The Court said that this conclusion was valid in the extracontractual field, and could be transposed to that of contractual liability in cases in which the violation of absolute rights arises within the context of unfulfilled contractual obligations. In the past the Court had already recognised that the right to compensation for damages is an imposition derived from the principle of a democratic state based on the rule of law, and that it also consubstantiates a specific aspect of the protection afforded to individual rights.
The Court recalled that:
I – Doctrine and case law have both used the term ‘action for wrongful birth’ to refer to suits in which parents of a child born with a congenital disability which was not detected or which they were not told about in a timely manner due to a medical error, claim reparation for damages resulting from the failure to inform them of that fact.
II – Qualifying a birth as “unwanted” “effectively constitutes a statement that characterises a past fact which has become an immutable given in the present, the compensatory approach to which is limited to monetary compensation.
III – There is no question here of any modification of an existential physical reality – everything takes place on an abstract level. This is an intellectual operation to establish the assumptions on whose basis the way in which the medical staff were duty-bound to behave will be determined.
IV – In the discussion on the viability of ‘wrongful birth’ suits, there is no validity in the type of argument that entails denying the existence of an obligation to compensate on the grounds of the recreation of a hypothetical situation which would presuppose the absence of any compensable injury because one could retrospectively say that the subject whom it is claimed has been injured would never have existed in that situation.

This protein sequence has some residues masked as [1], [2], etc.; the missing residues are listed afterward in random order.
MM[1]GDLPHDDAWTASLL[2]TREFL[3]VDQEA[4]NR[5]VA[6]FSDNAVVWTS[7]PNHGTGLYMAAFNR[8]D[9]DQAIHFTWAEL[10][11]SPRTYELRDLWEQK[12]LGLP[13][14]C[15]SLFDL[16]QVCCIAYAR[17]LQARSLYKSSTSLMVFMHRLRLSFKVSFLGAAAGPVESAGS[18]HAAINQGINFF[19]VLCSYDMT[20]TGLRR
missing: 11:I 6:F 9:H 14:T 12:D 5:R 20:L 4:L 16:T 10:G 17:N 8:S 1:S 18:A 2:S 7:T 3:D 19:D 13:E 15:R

V – This construction can be called the ‘problem’ or ‘paradox of non-existence’, which initially contributed to courts refusing to award compensation in wrongful-birth claims, in the sense that if the medical staff had behaved in the legally required manner and the parents had been told about their gestating child’s disability in time, they would have opted for termination of the pregnancy and thus the suppression of the life in relation to which the compensation is (later) demanded.
VI – With reference to the inviolable nature of human life, a denial of the ability to construct a case for damages on this basis would have to be based on a refusal to see someone’s life as a possible source of injury.
The Court noted that these reservations had been progressively rejected by legal theorists and jurisprudence alike, as they gradually characterised the reality in question. The real issue here was simply the need to determine an amount or form of compensation for an unchangeable present injury, necessarily without reference to any framework of some kind of ‘natural reconstitution’. This position, which is more favourable to the viability of such suits, is underlain by the view that it is not justifiable to exclude medical malpractice from the compensatory protection available in such situations, which are seen as corresponding to obligations to secure a result, and that it would not be fair not to confer that protection on the supposed recipients of the information contained in this type of diagnosis.
One Justice dissented from the Ruling, essentially because she took the view that the preconditions for the Constitutional Court to hear this case in the first place were not met.
Ruling no. 363/15 (09-07-2015).